In counting the number of ultimate atoms in a chemical
elemental atom, we did not count them throughout,
one by one; when, for instance, we counted up the
ultimate atoms in sodium, we dictated the number in
each convenient group to Mr. Jinarajadasa, and he
multiplied out the total, divided by 18, and announced
the result. Thus: sodium (*see* Plate
I) is composed of an upper part, divisible into a
globe and 12 funnels; a lower part, similarly divided;
and a connecting rod. We counted the number in
the upper part: globe—10; the number
in two or three of the funnels—each 16;
the number of funnels—12; the same for
the lower part; in the connecting rod—14.
Mr. Jinarajadasa reckoned: 10 + (16 x 12) = 202;
hence: 202 + 202 + 14 = 418: divided by
18 = 23.22 recurring. By this method we guarded
our counting from any prepossession, as it was impossible
for us to know how the various numbers would result
on addition, multiplication and division, and the
exciting moment came when we waited to see if our results
endorsed or approached any accepted weight. In
the heavier elements, such as gold, with 3546 atoms,
it would have been impossible to count each atom without
quite unnecessary waste of time, when making a preliminary
investigation. Later, it may be worth while to
count each division separately, as in some we noticed
that two groups, at first sight alike, differed by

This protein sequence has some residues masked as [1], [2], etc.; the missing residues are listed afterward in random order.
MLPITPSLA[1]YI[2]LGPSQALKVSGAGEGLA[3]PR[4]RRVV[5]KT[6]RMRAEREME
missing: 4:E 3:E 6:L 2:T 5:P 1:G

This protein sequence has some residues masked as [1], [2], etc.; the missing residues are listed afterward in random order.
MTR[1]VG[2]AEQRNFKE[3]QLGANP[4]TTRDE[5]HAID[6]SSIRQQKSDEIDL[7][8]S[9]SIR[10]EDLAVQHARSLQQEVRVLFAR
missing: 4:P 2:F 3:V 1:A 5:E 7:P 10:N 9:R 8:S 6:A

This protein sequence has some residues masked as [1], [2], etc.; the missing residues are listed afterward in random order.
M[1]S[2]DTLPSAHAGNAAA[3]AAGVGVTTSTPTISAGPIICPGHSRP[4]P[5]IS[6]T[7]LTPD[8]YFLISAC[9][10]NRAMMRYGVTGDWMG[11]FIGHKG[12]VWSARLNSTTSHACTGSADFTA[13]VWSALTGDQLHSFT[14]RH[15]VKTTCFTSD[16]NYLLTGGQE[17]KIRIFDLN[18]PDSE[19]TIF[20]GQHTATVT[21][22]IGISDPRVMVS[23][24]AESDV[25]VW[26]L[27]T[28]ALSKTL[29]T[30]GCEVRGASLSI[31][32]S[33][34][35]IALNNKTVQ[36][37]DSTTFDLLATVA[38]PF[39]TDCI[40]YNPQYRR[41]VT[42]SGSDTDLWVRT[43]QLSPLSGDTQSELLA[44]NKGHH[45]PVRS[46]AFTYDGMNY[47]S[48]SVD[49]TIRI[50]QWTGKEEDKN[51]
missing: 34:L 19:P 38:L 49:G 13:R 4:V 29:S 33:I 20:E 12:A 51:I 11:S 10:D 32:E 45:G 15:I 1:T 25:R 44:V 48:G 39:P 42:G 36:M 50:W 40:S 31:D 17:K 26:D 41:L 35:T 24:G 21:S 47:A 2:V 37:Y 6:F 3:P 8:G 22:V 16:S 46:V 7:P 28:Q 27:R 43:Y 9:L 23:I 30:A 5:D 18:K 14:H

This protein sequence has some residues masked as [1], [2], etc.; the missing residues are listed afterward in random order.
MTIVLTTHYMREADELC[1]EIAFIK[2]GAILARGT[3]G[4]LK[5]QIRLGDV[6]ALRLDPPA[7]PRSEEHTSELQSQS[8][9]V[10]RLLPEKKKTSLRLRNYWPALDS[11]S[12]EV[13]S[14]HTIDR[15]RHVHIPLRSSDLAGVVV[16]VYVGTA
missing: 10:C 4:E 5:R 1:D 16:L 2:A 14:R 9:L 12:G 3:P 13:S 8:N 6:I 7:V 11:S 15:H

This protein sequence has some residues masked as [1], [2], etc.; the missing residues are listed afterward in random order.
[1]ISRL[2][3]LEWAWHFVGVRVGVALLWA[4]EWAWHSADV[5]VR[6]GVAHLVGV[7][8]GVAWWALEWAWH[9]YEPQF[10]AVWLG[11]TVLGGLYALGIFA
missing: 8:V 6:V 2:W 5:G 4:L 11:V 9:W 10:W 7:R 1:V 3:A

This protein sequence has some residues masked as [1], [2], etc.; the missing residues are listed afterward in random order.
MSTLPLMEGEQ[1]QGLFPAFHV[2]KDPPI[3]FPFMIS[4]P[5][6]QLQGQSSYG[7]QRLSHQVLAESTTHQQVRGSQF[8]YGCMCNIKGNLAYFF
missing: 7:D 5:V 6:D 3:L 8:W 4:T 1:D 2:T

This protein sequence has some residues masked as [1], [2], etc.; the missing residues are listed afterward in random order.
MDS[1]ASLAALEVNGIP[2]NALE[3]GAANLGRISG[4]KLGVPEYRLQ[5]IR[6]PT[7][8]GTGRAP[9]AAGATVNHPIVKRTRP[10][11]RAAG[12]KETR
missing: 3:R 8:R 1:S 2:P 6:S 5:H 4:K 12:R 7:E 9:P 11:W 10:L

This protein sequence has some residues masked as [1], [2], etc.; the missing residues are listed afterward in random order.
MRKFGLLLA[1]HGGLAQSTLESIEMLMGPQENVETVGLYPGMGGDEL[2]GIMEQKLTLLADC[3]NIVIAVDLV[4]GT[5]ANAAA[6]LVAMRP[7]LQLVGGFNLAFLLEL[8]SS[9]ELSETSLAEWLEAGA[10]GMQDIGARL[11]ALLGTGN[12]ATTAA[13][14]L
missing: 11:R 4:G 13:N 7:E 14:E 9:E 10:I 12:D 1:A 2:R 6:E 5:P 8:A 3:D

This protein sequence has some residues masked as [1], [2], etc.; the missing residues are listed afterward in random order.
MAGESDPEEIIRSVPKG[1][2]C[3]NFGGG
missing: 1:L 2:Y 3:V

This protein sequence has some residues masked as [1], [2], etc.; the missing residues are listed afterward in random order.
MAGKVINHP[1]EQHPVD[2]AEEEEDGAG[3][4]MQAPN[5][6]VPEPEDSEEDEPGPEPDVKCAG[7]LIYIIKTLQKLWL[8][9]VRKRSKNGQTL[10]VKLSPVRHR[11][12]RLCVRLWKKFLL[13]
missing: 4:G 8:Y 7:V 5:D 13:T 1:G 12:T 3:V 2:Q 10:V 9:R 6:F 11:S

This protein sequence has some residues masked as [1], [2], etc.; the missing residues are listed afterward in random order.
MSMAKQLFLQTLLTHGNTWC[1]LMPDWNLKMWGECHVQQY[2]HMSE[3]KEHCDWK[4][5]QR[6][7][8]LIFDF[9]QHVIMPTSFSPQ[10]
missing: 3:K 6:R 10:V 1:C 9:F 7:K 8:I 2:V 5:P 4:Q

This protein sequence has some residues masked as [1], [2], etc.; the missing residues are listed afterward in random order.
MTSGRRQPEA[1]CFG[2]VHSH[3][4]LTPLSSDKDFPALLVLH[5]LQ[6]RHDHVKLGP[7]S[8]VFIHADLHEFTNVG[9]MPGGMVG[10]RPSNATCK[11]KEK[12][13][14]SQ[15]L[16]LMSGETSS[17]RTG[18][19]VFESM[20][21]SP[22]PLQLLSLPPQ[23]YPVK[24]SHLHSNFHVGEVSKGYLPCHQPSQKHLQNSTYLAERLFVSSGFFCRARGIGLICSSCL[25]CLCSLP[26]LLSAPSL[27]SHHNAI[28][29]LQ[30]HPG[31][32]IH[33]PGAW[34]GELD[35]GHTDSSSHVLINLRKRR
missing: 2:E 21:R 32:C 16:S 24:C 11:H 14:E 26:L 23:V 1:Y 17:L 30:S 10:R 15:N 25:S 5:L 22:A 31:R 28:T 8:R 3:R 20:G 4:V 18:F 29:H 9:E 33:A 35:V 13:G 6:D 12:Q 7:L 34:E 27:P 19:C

1 or 2 atoms, and some very slight errors may, in
this way, have crept into our calculations.

In the following table is a list of the chemical elements examined; the first column gives the names, the asterisk affixed to some indicating that they have not yet been discovered by orthodox chemistry. The second column gives the number of ultimate physical atoms contained in one chemical atom of the element concerned. The third column gives the weight as compared with hydrogen, taken as 18, and this is obtained by dividing the calculated number of ultimate atoms by 18. The fourth column gives the recognized weight-number, mostly according to the latest list of atomic weights, the “International List” of 1905, given in Erdmann’s “Lehrbuch der Unorganischen Chemie.” These weights differ from those hitherto accepted, and are generally lighter than those given in earlier text-books. It is interesting to note that our counting endorses the earlier numbers, for the most part, and we must wait to see if later observations will endorse the last results of orthodox chemistry, or confirm ours.

-------------------------------------------- Hydrogen | 18 | 1 | 1Occultum | 54 | 3 | — Helium | 72 | 4 | 3.94 Lithium | 127 | 7.06 | 6.98 Baryllium | 164 | 9.11 | 9.01 Boron | 200 | 11.11 | 10.86 Carbon | 216 | 12 | 11.91 Nitrogen | 261 | 14.50 | 14.01 Oxygen | 290 | 16.11 | 15.879 Fluorine | 340 | 18.88 | 18.90